A makeover costing millions of pounds is planned for a historic part of Glasgow that once housed the notorious Paddy's Market.

The final six traders are to be evicted from railway arches near the Merchant City in the coming weeks ahead of a blueprint to transform the area.

The site at Shipbank Lane and Bridgegate could be transformed into a market or mini retail hub by rail maintenance company Network Rail, which owns the arches.

It sold the leases to Glasgow City Council for £100,000 in 2009 to enable officials to shut Paddy's Market following claims it had become crime-ridden and a favourite haunt of drug dealers. The market had operated for almost 140 years.

The leases end in May and there had been speculation they would be extended. But Network Rail said no approach was ever made by council bosses.

The company has now decided to opt for vacant possession ahead of a planned revamp that is likely to cost millions of pounds and result in Network Rail actively seeking commercial partners.

City Property, a standalone organisation set up by the council, has held talks with tenants.

Each has been offered the choice of 50 alternative premises, while Network Rail has offered vacant units at 10 railway arches elsewhere in the city.

Talks with the six affected traders are continuing, with a City Property spokesman confirming the leases will end on May 14.

He said: "Although consultations have taken place over the past few years, Network Rail only recently confirmed its aspiration to develop the area as a viable commercial entity, therefore requiring the current tenants to vacate their premises at the end of their existing lease.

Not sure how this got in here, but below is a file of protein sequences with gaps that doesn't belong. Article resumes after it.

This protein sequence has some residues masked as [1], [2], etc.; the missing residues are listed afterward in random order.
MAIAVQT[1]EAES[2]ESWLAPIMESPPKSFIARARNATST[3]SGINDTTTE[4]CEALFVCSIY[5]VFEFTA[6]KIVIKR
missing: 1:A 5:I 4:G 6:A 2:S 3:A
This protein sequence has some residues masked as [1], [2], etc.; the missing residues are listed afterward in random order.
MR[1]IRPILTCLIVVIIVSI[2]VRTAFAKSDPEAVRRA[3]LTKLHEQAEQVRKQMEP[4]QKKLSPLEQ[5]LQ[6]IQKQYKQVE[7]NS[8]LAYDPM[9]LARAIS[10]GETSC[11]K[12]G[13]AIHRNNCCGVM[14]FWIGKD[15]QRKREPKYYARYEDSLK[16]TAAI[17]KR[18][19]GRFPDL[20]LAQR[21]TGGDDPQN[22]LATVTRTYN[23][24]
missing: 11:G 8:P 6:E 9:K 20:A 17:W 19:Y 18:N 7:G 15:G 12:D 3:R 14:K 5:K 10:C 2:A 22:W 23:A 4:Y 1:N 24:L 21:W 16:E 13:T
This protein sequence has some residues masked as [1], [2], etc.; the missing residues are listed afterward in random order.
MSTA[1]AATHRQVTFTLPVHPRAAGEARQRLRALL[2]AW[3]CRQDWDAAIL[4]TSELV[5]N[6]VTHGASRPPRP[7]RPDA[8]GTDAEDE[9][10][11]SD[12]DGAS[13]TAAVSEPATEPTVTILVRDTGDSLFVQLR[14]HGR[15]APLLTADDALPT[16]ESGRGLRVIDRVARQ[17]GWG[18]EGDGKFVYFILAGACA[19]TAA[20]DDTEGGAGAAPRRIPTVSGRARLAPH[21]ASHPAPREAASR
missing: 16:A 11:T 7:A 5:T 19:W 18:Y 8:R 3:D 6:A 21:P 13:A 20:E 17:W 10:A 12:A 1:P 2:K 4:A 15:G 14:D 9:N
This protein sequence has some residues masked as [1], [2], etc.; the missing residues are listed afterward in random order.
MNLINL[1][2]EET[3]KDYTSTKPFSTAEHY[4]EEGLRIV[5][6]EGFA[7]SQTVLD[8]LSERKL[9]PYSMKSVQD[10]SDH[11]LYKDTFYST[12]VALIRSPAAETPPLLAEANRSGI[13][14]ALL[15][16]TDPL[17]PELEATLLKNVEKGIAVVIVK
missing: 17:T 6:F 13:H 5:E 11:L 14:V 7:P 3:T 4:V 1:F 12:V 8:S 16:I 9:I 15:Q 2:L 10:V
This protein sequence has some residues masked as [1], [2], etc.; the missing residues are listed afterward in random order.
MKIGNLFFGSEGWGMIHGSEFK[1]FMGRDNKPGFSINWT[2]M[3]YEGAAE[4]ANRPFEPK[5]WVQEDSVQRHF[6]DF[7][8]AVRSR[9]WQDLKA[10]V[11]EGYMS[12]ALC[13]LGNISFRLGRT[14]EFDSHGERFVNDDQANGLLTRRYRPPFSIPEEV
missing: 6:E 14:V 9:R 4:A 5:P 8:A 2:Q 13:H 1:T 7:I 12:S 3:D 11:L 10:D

"We are aware of the inconvenience and distress this announcement has caused to each of the tenants and will work tirelessly with each of those affected to identify any support they require, as well as offering a range of alternative premises from within our portfolio and that of Network Rail."

Local councillor Nina Baker said: "I am anxious to meet Network Rail officials to discuss their plans for the area. I would also hope they and City Property give as much help and financial support as possible to the affected tenants."

A Network Rail spokesman said: "We would be happy to meet Councillor Baker.

"The commercial property market in Glasgow has changed considerably in the five years since the council assumed the lease and we want to develop a fresh plan for the site.

"We are reviewing a range of options for redeveloping the space and examining its potential for a variety of commercial uses.

"The decision not to renew the lease has been taken by City Property Glasgow.

"Network Rail will work with City Property Glasgow to try to identify alternative premises for the affected businesses where possible."